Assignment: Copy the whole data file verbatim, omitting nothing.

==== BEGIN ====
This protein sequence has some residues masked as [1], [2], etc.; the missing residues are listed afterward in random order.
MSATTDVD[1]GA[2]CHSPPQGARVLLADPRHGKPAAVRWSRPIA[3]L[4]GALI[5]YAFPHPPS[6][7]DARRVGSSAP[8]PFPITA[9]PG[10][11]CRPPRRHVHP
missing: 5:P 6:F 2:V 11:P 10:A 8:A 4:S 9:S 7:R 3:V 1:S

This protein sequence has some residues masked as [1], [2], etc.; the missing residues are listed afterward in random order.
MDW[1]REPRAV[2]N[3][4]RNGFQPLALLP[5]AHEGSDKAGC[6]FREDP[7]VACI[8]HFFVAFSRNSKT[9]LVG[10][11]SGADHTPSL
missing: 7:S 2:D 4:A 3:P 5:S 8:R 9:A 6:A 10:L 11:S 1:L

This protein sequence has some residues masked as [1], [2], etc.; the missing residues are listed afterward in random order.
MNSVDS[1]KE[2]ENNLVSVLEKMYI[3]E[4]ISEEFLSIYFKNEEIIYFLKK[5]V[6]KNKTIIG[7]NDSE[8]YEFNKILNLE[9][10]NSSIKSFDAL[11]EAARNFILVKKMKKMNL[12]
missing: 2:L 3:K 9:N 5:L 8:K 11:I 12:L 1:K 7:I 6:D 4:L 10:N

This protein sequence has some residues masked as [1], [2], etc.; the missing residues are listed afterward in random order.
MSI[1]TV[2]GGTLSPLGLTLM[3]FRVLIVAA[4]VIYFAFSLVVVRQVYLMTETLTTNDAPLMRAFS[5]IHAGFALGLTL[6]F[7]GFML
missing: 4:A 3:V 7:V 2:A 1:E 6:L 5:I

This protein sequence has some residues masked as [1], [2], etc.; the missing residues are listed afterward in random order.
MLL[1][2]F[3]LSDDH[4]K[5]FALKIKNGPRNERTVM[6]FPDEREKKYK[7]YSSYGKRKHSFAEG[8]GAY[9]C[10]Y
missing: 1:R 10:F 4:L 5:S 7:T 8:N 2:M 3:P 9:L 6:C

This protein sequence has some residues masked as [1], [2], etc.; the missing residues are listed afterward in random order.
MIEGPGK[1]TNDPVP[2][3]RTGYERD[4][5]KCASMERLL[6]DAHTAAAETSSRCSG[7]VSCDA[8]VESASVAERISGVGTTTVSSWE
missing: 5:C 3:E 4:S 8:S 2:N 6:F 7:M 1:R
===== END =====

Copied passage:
This protein sequence has some residues masked as [1], [2], etc.; the missing residues are listed afterward in random order.
MSATTDVD[1]GA[2]CHSPPQGARVLLADPRHGKPAAVRWSRPIA[3]L[4]GALI[5]YAFPHPPS[6][7]DARRVGSSAP[8]PFPITA[9]PG[10][11]CRPPRRHVHP
missing: 5:P 6:F 2:V 11:P 10:A 8:A 4:S 9:S 7:R 3:V 1:S

This protein sequence has some residues masked as [1], [2], etc.; the missing residues are listed afterward in random order.
MDW[1]REPRAV[2]N[3][4]RNGFQPLALLP[5]AHEGSDKAGC[6]FREDP[7]VACI[8]HFFVAFSRNSKT[9]LVG[10][11]SGADHTPSL
missing: 7:S 2:D 4:A 3:P 5:S 8:R 9:A 6:A 10:L 11:S 1:L

This protein sequence has some residues masked as [1], [2], etc.; the missing residues are listed afterward in random order.
MNSVDS[1]KE[2]ENNLVSVLEKMYI[3]E[4]ISEEFLSIYFKNEEIIYFLKK[5]V[6]KNKTIIG[7]NDSE[8]YEFNKILNLE[9][10]NSSIKSFDAL[11]EAARNFILVKKMKKMNL[12]
missing: 2:L 3:K 9:N 5:L 8:K 11:I 12:L 1:K 7:I 6:D 4:L 10:N

This protein sequence has some residues masked as [1], [2], etc.; the missing residues are listed afterward in random order.
MSI[1]TV[2]GGTLSPLGLTLM[3]FRVLIVAA[4]VIYFAFSLVVVRQVYLMTETLTTNDAPLMRAFS[5]IHAGFALGLTL[6]F[7]GFML
missing: 4:A 3:V 7:V 2:A 1:E 6:L 5:I

This protein sequence has some residues masked as [1], [2], etc.; the missing residues are listed afterward in random order.
MLL[1][2]F[3]LSDDH[4]K[5]FALKIKNGPRNERTVM[6]FPDEREKKYK[7]YSSYGKRKHSFAEG[8]GAY[9]C[10]Y
missing: 1:R 10:F 4:L 5:S 7:T 8:N 2:M 3:P 9:L 6:C

This protein sequence has some residues masked as [1], [2], etc.; the missing residues are listed afterward in random order.
MIEGPGK[1]TNDPVP[2][3]RTGYERD[4][5]KCASMERLL[6]DAHTAAAETSSRCSG[7]VSCDA[8]VESASVAERISGVGTTTVSSWE
missing: 5:C 3:E 4:S 8:S 2:N 6:F 7:M 1:R